A lot of folks fondly remember the old times of diesel racing, back before the large sponsorships and 2, 500-horsepower dynamometer figures. In the old days, there were trucks that will did less with more, and even in 2019, we believe that budget 10-second full-sized trucks are still pretty cool.
We appreciated a big blast from the past within June at the fifth Siskiyou Dieselfest in Oregon. Siskiyou Diesel Overall performance, a shop in Central Point, Ore., hosts the annual event which includes drag racing, sled pulling, along with a dyno contest that’s part of the Southwest Dyno Circuit.
The festivities began using a meet-and-greet at Siskiyou Diesel Overall performance, where we got a glance at some would-be fast rides. It had been definitely Cummins country, as a lots of the hot trucks were inline-six driven. We saw builds with dragging twins, 160-hp pumps, and some using a lot of nitrous. We were surprised on the amount of lightening that went on — a lot of racers made use of “free horsepower” by reducing weight. It was very clear the focus was going to be on pull racing, so we were excited to find what the next morning would keep when racing started straight away on Medford Dragstrip.
When the entrance opened, there were classes for just about any make and speed of diesel powered truck, from bracket classes for an “open” class, where anything and everything might show up to race. Notable racing enthusiasts included Larry Strawn’s famous “Fodge, ” a 1, 000-hp Cummins-powered Model A on a Dodge 4by4 chassis. There was also Jim Calhoun and Great White Racing, that can be around since the early years of diesel powered performance. Source Automotive brought the hot common-rail that was redefining the particular limits of just how fast just one turbo truck could be.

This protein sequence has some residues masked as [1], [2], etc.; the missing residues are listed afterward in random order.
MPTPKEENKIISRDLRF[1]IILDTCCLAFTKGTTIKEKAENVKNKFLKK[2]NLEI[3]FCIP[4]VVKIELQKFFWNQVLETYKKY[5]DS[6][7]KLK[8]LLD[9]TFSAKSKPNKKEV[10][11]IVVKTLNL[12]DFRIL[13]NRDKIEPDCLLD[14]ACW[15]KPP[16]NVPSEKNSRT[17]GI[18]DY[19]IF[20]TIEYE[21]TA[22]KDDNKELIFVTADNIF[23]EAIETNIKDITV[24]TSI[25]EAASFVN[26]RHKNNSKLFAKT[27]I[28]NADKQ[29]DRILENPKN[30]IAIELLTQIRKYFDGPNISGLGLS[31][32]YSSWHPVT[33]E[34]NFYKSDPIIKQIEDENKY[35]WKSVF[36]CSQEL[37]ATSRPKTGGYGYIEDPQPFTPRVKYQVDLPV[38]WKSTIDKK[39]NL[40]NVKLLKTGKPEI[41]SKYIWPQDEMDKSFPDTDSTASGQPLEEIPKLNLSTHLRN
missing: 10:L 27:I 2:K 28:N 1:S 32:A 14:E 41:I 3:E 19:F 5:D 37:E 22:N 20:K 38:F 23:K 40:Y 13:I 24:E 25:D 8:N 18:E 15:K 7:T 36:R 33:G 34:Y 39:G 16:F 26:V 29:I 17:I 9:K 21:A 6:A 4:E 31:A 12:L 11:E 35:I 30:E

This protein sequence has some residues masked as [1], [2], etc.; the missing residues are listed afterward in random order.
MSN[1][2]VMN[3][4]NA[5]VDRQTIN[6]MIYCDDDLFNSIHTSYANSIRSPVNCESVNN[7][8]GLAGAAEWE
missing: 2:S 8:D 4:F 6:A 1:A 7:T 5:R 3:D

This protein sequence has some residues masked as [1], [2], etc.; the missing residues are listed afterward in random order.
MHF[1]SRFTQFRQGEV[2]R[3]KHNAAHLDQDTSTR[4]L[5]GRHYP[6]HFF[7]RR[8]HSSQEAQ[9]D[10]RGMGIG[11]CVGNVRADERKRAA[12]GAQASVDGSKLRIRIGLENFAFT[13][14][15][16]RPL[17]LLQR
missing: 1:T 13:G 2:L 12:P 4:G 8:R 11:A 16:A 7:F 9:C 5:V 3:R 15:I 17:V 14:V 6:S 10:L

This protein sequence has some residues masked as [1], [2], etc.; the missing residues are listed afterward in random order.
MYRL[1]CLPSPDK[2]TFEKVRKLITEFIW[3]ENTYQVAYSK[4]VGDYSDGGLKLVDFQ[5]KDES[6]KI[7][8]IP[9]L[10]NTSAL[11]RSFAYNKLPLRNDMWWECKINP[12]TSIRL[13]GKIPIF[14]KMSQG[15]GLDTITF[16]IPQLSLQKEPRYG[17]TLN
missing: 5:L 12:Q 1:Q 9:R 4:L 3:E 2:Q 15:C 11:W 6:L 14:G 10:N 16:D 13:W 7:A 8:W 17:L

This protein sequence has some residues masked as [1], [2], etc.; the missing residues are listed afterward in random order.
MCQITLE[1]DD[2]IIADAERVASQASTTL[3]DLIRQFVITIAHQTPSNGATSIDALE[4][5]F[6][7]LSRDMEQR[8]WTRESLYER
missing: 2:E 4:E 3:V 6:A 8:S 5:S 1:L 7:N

Right after eliminations on the dragstrip, we joked with Mat Ray about how this individual was a ringer, and how you’re not really supposed to be the fastest truck at the own event. Although drag race was the main draw, there was sled pulling, too, and some hot dynamometer action courtesy of the Northwest Dynamometer Circuit.
Some standout performances included Corey Lingren taking the stock class from 567 rwhp in his Chevy, Cody Heath churning out 1, 099 rwhp in the Small Single course, and Rex Gully’s budget 12-valve making 1, 150 rwhp within unlimited.
Once the food have been eaten, the dragstrip smoke acquired settled, the sled-pulling dirt had been slung, and the rollers had been unique, everyone agreed Siskiyou had been great time — and many already have this marked on their calendars for the coming year.
Are you a hometown leading man who thinks you have what it takes in order to compete? We’d love to see you generally there.